Look, maybe Ainge did feel some sort of responsibility to Horford and Hayward, who picked Boston as free agents. But Ainge is the guy who traded away Paul Pierce after The Truth spent his first 15 NBA years in Boston. Ainge is the guy who dealt Isaiah Thomas after The Little Guy led a franchise turnaround, played through a bad hip injury for months, recruited both Horford and Hayward, and competed in a playoff game one day after his little sister passed away. Ainge is the guy who has insisted he would have traded Larry Bird if he ran the Celtics in the late-1980s.
I agree with my podcast partner Jay King here.
I love Danny Ainge. I think he’s done as good a job as any GM out there. He’s built a champion, torn it down, and re-built a contender. I hold his work in the highest regard.
However, there’s little in that quote that’s actually true. Yes, on the surface, there’s some level of responsibility to the guys recently signed to long-term deals to deliver on a promise. He signed those guys with the promise of “we’re bringing you in to win a title.”
But there’s nothing in that promise that says “we’re bringing you in to win a title with you on the team.”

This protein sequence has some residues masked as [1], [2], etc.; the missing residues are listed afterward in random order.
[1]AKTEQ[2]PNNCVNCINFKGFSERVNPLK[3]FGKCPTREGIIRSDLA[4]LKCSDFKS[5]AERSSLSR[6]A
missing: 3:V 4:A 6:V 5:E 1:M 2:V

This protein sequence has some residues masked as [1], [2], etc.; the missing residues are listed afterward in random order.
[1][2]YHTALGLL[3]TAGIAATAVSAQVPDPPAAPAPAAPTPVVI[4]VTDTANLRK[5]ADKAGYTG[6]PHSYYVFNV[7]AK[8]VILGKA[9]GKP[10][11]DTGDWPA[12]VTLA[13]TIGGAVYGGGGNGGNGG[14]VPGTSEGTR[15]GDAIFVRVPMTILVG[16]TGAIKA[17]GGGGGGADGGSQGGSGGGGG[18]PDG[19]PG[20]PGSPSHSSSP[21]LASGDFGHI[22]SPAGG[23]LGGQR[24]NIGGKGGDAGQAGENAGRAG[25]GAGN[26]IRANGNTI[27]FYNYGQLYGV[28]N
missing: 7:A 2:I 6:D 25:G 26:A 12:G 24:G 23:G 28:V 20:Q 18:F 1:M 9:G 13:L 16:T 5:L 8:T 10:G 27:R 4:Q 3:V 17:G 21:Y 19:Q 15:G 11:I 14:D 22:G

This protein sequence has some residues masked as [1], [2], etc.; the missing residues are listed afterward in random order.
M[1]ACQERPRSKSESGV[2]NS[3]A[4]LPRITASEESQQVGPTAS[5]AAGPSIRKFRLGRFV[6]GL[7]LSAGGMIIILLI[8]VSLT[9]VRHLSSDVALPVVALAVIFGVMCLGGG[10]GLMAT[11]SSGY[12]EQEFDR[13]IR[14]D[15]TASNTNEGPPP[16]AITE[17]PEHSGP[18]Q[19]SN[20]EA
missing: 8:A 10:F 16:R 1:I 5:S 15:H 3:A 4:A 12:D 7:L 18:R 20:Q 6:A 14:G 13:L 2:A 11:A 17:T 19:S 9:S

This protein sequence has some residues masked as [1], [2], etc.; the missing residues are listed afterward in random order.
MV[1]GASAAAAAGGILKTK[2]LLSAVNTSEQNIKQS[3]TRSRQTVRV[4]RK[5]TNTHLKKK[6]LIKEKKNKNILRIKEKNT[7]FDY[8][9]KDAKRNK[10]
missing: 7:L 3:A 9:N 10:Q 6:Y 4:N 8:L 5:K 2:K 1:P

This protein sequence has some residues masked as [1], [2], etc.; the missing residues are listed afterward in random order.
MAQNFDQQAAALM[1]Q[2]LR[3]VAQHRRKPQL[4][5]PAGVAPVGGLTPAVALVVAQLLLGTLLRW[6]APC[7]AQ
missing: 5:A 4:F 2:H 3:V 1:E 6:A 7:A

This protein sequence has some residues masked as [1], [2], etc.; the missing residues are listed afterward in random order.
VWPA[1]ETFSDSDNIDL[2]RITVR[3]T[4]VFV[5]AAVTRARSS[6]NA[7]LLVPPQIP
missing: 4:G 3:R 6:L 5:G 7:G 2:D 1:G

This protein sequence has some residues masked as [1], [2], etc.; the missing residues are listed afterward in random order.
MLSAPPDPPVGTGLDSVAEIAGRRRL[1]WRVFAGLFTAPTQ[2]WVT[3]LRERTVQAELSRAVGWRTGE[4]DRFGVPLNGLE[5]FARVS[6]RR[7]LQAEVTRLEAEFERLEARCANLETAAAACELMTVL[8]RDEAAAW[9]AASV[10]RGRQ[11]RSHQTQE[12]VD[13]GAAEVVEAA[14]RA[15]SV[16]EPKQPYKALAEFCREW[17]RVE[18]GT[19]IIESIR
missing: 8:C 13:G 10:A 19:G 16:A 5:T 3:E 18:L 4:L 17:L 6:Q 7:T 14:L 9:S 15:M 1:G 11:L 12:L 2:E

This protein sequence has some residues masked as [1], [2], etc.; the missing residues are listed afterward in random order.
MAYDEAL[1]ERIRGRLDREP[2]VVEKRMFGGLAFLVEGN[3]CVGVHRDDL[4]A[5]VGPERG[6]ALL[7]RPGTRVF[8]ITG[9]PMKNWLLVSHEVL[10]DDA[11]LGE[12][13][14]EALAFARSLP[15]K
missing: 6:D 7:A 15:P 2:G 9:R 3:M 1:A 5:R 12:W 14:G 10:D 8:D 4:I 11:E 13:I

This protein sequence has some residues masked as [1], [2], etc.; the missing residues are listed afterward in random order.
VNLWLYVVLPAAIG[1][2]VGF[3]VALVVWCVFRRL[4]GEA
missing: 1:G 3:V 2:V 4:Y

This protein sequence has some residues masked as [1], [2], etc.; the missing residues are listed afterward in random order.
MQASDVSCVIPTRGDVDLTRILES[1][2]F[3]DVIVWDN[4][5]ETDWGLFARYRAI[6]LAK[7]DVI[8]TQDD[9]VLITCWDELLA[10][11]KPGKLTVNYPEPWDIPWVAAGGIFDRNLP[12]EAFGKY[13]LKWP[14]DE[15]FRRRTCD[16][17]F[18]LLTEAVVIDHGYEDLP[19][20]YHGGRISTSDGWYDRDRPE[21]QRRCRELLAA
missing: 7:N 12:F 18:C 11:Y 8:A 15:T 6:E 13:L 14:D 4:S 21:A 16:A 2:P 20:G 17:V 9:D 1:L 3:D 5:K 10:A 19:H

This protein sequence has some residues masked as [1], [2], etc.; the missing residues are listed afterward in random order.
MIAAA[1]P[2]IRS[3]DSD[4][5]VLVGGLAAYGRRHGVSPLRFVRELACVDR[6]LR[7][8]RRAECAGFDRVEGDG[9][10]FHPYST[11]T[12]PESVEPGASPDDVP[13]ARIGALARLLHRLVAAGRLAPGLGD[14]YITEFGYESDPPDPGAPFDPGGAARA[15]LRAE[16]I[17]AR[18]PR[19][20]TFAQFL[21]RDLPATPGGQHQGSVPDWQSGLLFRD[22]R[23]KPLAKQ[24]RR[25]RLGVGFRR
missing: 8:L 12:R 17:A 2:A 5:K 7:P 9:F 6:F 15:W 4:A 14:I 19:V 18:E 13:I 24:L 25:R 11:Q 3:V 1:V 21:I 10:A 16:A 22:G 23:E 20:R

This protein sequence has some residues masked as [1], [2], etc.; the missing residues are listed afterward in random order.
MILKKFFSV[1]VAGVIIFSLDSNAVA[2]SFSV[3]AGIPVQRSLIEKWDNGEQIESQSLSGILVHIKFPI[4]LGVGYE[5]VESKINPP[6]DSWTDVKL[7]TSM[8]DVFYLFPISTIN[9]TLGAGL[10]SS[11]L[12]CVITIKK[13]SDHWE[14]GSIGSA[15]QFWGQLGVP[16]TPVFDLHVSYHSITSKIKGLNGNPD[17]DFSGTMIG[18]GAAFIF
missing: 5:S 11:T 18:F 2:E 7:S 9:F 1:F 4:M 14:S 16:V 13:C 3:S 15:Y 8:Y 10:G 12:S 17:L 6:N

General Managers say things publicly that are either coded or misleading all the time. This quote is as much letting Horford and Hayward know “yeah, we signed you guys and then blew up the entire team you expected to join but I’m doing it to move CLOSER to a title.”
They need to feel like bringing Kyrie in while refusing to give up Jaylen Brown or Jayson Tatum and building a supporting cast that is only barely able to drink legally is a path to victory. Those guys had their own individual reasons for leaving but the last thing the Celtics needed was two of their most important players thinking “well I didn’t sign up for this.”
So Ainge is telling a sort of lie if you take that quote to say “I owe it to Gordon and Al to build a title team around them.” That’s not true. He doesn’t feel an obligation to build a title around those guys any more than felt obligated to build one around Isaiah Thomas. The instant one of those guys is more valuable to the team in a trade, he will be traded.